Al Bruhn 712.880.2639 / Calvin Bruhn 712.208.0058 Jared Bruhn, DVM 712.880.9995 / Kortney Brosamle 712.269.6435 Chris Beutler, Marketing 402.380.8244 3/4 SIMM by SAVAGE
3/4 SIMM by MACHO
PB SIMM by HAMMER
3/4 SIMM by BOTTOMLINE
Bred 6/1/19 to Wonderboy
Bred 4/18/19 to Dew North
PB ANGUS by COLBURN CREED Bred 4/17/19 to Ledger
1/4 SIMM by WHIZARD Bred 4/18/19 to Dew North
Bred 4/17/19 to Ledger
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1/2 SIMM by CANNON
Bred 4/19/19 to Nightwatch
Bred 5/10/19 to Nightwatch
1/2 SIMM by CANNON
3/4 SIMM by CANNON
3/4 SIMM by DRIVER
1/2 SIMM by CANNON
Bred 4/18/19 to Nightwatch
Bred 5/6/19 to Dew North
B RU H NC AT T L E .C O M 22
3/4 SIMM by DRIVER
Bred 4/17/19 to Nightwatch
Bred 5/7/19 to Ledger
Bred 5/25/19 to Chub
15 Y E A RS O F O NLY SELLING T H E BEST ! Cover Girls!
3/4 SIMM by BROKER Bred 4/17/19 to Dew North
PB SIMM by PROFIT
Bred 5/5/19 to Dew North
5/8 SIMM by CANNON Bred 4/17/19 to Ledger
PB ANGUS by COLBURN PRIMO Bred 6/6/19 to Wonderboy
1/2 SIMM by BOTTOMLINE Bred 4/18/19 to Nightwatch
1/2 SIMM by CANNON Bred 4/18/19 to Ledger
MAINE by CROWN PRINCE Bred 4/18/19 to Nightwatch
1/2 SIMM by SAVAGE
3/4 SIMM by MATRIX
Bred 4/18/19 to Nightwatch
1/2 SIMM by CANNON Bred 5/9/19 to Ledger
XBRED by DAKOTA GOLD
Bred 5/5/19 to Dew North
Bred 5/18/19 to Daddys Money
1/2 SIMM by BANKROLL
3/4 SIMM by SAVAGE
Bred 5/10/19 to Ledger
XBRED by DAKOTA GOLD Bred 4/17/19 to Daddys Money
Bred 5/20/19 to Ledger
3/4 SIMM by MATRIX
Bred 4/18/19 to Dew North
B RU H N C AT T LE .C O M www.livestockplusinc.com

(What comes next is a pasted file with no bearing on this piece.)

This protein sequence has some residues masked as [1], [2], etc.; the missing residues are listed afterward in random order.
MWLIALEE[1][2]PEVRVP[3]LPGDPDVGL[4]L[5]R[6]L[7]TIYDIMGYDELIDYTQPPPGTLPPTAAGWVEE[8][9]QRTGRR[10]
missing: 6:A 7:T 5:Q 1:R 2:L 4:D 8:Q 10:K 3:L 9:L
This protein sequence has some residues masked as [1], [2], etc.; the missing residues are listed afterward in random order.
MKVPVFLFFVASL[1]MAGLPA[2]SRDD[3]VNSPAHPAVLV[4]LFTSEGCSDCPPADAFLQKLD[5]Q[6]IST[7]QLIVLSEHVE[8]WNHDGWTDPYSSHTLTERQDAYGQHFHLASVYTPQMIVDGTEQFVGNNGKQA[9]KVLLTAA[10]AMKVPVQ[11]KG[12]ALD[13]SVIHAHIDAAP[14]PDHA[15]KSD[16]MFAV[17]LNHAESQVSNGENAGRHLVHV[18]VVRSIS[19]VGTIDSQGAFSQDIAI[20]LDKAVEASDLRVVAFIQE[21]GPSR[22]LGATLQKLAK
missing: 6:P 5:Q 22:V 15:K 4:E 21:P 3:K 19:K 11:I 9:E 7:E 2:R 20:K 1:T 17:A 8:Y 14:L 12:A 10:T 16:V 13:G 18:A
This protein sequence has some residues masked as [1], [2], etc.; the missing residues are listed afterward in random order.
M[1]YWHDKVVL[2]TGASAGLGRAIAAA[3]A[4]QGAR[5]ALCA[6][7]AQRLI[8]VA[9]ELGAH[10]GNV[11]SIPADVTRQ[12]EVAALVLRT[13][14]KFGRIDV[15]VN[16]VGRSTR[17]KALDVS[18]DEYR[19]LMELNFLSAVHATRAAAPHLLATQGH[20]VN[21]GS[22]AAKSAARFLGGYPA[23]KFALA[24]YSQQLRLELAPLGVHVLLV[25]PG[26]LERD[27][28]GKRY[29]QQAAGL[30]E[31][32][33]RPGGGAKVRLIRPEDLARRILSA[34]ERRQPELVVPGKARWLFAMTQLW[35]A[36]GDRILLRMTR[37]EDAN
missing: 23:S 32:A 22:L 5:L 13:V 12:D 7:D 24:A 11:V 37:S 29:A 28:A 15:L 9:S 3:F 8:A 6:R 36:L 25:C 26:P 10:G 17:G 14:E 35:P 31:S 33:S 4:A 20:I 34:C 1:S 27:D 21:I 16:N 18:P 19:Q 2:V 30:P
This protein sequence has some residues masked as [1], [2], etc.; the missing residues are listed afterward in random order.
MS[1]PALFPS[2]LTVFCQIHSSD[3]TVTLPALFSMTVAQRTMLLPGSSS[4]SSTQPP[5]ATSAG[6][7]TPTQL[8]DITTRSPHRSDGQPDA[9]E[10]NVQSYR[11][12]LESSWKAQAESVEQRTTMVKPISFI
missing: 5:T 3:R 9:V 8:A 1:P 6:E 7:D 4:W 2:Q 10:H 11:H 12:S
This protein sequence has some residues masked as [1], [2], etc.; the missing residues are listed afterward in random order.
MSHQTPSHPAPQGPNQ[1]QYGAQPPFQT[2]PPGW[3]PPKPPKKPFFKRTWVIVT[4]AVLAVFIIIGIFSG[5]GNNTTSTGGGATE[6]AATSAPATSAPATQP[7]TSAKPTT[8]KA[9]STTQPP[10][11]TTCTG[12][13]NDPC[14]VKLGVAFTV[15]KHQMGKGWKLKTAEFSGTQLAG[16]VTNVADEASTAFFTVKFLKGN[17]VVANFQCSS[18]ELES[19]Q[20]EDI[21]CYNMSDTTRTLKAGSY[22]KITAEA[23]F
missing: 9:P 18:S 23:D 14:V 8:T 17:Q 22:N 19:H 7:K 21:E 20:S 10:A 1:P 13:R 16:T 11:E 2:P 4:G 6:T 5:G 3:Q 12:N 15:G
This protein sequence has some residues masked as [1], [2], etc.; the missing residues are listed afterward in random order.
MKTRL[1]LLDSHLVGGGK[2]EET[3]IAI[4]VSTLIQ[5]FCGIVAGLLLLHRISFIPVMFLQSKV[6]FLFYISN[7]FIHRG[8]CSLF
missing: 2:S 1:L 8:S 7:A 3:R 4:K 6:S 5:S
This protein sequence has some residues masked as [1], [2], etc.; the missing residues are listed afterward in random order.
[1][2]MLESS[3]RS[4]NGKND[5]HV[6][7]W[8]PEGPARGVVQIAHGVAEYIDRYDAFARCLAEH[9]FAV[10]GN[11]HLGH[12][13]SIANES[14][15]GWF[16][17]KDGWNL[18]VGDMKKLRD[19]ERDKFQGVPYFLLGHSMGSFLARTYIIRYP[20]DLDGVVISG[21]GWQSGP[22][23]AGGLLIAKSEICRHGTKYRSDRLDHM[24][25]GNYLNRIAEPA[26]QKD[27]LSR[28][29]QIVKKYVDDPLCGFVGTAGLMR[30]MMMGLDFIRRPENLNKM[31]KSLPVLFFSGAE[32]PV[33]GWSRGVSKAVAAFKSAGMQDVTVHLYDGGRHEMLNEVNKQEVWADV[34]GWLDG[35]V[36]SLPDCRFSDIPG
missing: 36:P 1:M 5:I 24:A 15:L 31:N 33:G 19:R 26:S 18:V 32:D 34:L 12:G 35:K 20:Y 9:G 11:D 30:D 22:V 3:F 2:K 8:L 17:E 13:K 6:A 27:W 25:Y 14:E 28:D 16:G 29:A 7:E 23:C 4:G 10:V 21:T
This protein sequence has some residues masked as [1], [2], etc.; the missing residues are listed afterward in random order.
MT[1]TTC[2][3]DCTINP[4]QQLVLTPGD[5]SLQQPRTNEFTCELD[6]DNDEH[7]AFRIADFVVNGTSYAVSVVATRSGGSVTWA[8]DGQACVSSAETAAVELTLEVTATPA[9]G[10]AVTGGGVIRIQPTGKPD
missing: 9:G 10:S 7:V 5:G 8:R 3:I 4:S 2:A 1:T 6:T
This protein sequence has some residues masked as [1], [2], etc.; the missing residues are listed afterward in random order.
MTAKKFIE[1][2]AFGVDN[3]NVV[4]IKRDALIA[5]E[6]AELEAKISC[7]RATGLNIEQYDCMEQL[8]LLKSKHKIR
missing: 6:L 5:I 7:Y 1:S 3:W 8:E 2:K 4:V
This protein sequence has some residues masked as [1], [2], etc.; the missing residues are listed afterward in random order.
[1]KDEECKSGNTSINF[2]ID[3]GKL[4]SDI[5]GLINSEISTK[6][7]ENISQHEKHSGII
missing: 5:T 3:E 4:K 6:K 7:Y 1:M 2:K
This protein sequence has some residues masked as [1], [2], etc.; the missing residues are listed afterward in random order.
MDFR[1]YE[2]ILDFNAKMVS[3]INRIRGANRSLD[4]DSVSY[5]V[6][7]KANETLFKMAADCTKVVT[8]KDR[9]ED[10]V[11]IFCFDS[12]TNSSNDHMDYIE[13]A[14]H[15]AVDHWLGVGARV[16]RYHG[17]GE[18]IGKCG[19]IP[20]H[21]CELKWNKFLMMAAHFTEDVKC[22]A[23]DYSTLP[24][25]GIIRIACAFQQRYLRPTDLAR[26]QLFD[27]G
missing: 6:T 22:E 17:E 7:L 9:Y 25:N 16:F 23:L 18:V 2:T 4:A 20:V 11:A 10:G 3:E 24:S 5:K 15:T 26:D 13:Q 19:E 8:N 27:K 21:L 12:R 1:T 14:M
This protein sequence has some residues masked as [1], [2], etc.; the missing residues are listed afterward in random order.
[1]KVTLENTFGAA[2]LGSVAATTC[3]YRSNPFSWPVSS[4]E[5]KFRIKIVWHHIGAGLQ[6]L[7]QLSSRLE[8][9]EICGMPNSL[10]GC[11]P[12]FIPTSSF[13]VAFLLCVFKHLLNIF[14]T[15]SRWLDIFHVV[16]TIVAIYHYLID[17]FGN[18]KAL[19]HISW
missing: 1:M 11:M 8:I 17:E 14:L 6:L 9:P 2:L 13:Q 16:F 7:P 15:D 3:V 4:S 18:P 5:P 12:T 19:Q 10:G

Video Games Offer Clues to Help Curb Animal Disease Outbreaks As Asia and Europe battle African swine fever outbreaks, UVM research shows how farmers’ risk attitudes affect the spread of infectious animal diseases and offers a first-of-its kind model for testing disease control and prevention strategies. Strengthening biosecurity is widely considered the best strategy to reduce the devastating impact of disease outbreaks in the multi-billion-dollar global swine industry, but successfully doing so all comes down to human decision-making, a University of Vermont study shows. The study, published June 25 in Frontiers in Veterinary Science, is the first of its kind to include human behavior in infectious disease outbreak projections – a critical element that has largely been ignored in previous epidemiological models. Incorporating theories of behavior change, communications and economic decision-making into disease models gives a more accurate depiction of how outbreak scenarios play out in the real-world to better inform prevention and control strategies. “We’ve come to realize that human decisions are critical to this picture,” said Gabriela Bucini, a postdoctoral researcher in UVM’s Dept. of Plant and Soil Science and lead author of the study. “We are talking about incredibly virulent diseases that can be transmitted in tiny amounts of feed and manure. Ultimately, controlling these diseases is up to the people in the production system who decide whether or not to invest and comply with biosecurity practices.” Seeking to understand the role of human behavior in animal disease outbreaks, the researchers designed a series of video games in which players assumed the roles of hog farmers and were required to make risk management decisions in different situations. Observing how players responded to different biosecurity threats provided data used to simulate the spread of Porcine Epidemic Diarrhea virus (PEDv) – one of the most severe infectious diseases in the U.S. swine industry – in a regional, real-world hog production system. The number of pigs that contracted PEDv was shown to be highly dependent on the risk attitudes of the farmers and producers in the system and a relatively small shift in risk attitudes could have a significant impact on disease incidence. According to the study, getting just 10 percent of risk tolerant farmers to adopt a risk averse position with stronger biosecurity measures reduced the total incidence of PEDv by 19 percent. Keeping the disease under control required at least 40 percent of risk-takers to change their attitudes. “The risk attitudes and human decisions that we’re incorporating in the model are really powerful,” said Scott Merrill, co-author and researcher in the Dept. of Plant and Soil Science and Gund Institute for Environment. “If we can change the way people behave, then we have a chance to make some dramatic impacts and avoid a devastating outbreak.”